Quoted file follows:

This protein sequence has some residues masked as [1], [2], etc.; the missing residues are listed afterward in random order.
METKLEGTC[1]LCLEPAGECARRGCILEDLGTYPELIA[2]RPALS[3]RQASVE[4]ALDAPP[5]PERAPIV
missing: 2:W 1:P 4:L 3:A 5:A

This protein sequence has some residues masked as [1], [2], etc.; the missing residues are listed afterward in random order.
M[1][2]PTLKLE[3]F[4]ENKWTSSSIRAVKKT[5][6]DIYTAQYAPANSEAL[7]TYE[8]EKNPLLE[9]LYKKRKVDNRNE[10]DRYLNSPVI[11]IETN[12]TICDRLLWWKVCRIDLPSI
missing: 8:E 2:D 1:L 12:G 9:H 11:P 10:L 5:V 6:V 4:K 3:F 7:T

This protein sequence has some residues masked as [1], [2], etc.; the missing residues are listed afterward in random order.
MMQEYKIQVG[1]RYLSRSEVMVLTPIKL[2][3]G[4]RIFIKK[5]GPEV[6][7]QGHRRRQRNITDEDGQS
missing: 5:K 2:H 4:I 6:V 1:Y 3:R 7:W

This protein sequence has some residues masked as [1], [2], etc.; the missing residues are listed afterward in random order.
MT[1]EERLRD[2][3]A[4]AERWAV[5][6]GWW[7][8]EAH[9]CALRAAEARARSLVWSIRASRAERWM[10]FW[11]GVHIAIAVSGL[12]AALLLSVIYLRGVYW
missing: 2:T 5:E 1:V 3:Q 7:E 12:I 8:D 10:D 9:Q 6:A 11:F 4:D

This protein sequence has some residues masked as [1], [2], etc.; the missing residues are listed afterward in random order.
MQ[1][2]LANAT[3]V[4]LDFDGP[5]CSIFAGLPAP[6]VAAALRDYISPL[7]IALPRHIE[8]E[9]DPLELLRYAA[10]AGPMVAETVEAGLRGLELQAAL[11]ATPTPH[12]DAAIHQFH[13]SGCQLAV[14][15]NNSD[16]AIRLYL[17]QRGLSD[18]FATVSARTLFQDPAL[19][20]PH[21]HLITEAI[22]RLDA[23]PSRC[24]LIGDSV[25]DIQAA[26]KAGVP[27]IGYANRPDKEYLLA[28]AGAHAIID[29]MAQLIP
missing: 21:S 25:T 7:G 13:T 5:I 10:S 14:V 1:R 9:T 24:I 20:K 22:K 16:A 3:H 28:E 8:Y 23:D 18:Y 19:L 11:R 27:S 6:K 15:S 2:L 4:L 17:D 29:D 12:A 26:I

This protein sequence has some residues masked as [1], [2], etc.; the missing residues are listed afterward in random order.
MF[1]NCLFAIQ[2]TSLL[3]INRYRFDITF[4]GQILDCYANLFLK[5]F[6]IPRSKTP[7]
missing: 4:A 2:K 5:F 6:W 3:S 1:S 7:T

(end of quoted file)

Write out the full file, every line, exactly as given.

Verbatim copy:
This protein sequence has some residues masked as [1], [2], etc.; the missing residues are listed afterward in random order.
METKLEGTC[1]LCLEPAGECARRGCILEDLGTYPELIA[2]RPALS[3]RQASVE[4]ALDAPP[5]PERAPIV
missing: 2:W 1:P 4:L 3:A 5:A

This protein sequence has some residues masked as [1], [2], etc.; the missing residues are listed afterward in random order.
M[1][2]PTLKLE[3]F[4]ENKWTSSSIRAVKKT[5][6]DIYTAQYAPANSEAL[7]TYE[8]EKNPLLE[9]LYKKRKVDNRNE[10]DRYLNSPVI[11]IETN[12]TICDRLLWWKVCRIDLPSI
missing: 8:E 2:D 1:L 12:G 9:H 11:P 10:L 5:V 6:V 4:K 3:F 7:T

This protein sequence has some residues masked as [1], [2], etc.; the missing residues are listed afterward in random order.
MMQEYKIQVG[1]RYLSRSEVMVLTPIKL[2][3]G[4]RIFIKK[5]GPEV[6][7]QGHRRRQRNITDEDGQS
missing: 5:K 2:H 4:I 6:V 1:Y 3:R 7:W

This protein sequence has some residues masked as [1], [2], etc.; the missing residues are listed afterward in random order.
MT[1]EERLRD[2][3]A[4]AERWAV[5][6]GWW[7][8]EAH[9]CALRAAEARARSLVWSIRASRAERWM[10]FW[11]GVHIAIAVSGL[12]AALLLSVIYLRGVYW
missing: 2:T 5:E 1:V 3:Q 7:E 12:I 8:D 10:D 9:Q 6:A 11:F 4:D

This protein sequence has some residues masked as [1], [2], etc.; the missing residues are listed afterward in random order.
MQ[1][2]LANAT[3]V[4]LDFDGP[5]CSIFAGLPAP[6]VAAALRDYISPL[7]IALPRHIE[8]E[9]DPLELLRYAA[10]AGPMVAETVEAGLRGLELQAAL[11]ATPTPH[12]DAAIHQFH[13]SGCQLAV[14][15]NNSD[16]AIRLYL[17]QRGLSD[18]FATVSARTLFQDPAL[19][20]PH[21]HLITEAI[22]RLDA[23]PSRC[24]LIGDSV[25]DIQAA[26]KAGVP[27]IGYANRPDKEYLLA[28]AGAHAIID[29]MAQLIP
missing: 21:S 25:T 7:G 13:T 5:I 10:S 14:V 1:R 9:T 24:I 20:K 22:K 16:A 3:H 28:E 8:Y 23:D 18:Y 19:L 11:R 27:S 6:K 15:S 2:L 4:L 17:D 29:D 12:A 26:I

This protein sequence has some residues masked as [1], [2], etc.; the missing residues are listed afterward in random order.
MF[1]NCLFAIQ[2]TSLL[3]INRYRFDITF[4]GQILDCYANLFLK[5]F[6]IPRSKTP[7]
missing: 4:A 2:K 5:F 6:W 3:S 1:S 7:T